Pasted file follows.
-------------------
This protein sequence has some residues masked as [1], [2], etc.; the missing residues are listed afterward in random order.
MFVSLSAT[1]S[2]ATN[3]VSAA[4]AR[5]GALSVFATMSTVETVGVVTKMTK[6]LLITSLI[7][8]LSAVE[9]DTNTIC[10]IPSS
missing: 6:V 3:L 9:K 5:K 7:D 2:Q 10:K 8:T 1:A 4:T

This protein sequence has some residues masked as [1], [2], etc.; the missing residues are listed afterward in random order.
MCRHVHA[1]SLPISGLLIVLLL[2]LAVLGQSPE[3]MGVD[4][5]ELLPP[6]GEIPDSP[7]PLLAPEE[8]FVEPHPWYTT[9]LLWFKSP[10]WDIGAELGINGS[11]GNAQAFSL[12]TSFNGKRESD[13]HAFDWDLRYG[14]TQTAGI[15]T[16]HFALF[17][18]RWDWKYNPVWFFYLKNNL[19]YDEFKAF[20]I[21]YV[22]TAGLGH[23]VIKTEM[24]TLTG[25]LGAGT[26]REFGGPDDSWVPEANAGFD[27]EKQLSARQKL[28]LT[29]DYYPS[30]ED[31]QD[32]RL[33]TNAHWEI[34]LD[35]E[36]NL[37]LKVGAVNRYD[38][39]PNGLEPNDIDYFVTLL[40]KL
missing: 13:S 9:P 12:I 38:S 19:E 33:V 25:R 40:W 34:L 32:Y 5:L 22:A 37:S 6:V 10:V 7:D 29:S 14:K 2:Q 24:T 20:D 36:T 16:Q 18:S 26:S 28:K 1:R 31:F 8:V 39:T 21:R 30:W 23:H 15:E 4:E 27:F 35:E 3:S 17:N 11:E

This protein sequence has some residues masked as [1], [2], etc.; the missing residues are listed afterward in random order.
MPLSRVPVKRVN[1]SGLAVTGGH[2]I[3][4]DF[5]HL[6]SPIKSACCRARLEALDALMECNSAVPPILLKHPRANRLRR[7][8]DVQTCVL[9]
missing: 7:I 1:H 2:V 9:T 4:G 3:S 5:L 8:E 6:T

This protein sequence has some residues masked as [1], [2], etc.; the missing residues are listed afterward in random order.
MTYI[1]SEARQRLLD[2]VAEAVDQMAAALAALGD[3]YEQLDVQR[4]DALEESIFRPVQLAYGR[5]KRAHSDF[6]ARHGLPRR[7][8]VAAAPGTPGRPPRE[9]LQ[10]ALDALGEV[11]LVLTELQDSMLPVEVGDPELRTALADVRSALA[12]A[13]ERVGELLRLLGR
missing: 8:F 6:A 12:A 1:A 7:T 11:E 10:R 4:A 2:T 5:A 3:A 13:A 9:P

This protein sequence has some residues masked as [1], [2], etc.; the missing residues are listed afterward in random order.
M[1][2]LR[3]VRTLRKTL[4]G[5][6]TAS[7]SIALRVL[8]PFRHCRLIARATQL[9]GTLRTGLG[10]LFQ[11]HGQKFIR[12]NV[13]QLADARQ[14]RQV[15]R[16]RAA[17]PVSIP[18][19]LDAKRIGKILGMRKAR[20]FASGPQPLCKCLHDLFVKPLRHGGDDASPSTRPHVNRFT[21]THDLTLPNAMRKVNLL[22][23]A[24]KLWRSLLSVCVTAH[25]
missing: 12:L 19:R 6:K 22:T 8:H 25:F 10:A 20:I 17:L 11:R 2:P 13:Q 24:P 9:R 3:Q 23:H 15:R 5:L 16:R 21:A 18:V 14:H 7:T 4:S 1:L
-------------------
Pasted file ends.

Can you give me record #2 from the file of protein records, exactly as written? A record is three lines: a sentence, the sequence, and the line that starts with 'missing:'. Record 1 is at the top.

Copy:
This protein sequence has some residues masked as [1], [2], etc.; the missing residues are listed afterward in random order.
MCRHVHA[1]SLPISGLLIVLLL[2]LAVLGQSPE[3]MGVD[4][5]ELLPP[6]GEIPDSP[7]PLLAPEE[8]FVEPHPWYTT[9]LLWFKSP[10]WDIGAELGINGS[11]GNAQAFSL[12]TSFNGKRESD[13]HAFDWDLRYG[14]TQTAGI[15]T[16]HFALF[17][18]RWDWKYNPVWFFYLKNNL[19]YDEFKAF[20]I[21]YV[22]TAGLGH[23]VIKTEM[24]TLTG[25]LGAGT[26]REFGGPDDSWVPEANAGFD[27]EKQLSARQKL[28]LT[29]DYYPS[30]ED[31]QD[32]RL[33]TNAHWEI[34]LD[35]E[36]NL[37]LKVGAVNRYD[38][39]PNGLEPNDIDYFVTLL[40]KL
missing: 13:S 9:P 12:I 38:S 19:E 33:V 25:R 40:W 34:L 32:Y 5:L 22:A 37:S 6:V 10:V 7:D 29:S 14:K 2:Q 24:T 20:D 36:T 16:Q 18:S 26:S 28:K 1:R 31:F 8:V 39:T 21:R 30:W 23:H 15:E 4:E 27:F 35:E 3:S 17:N 11:E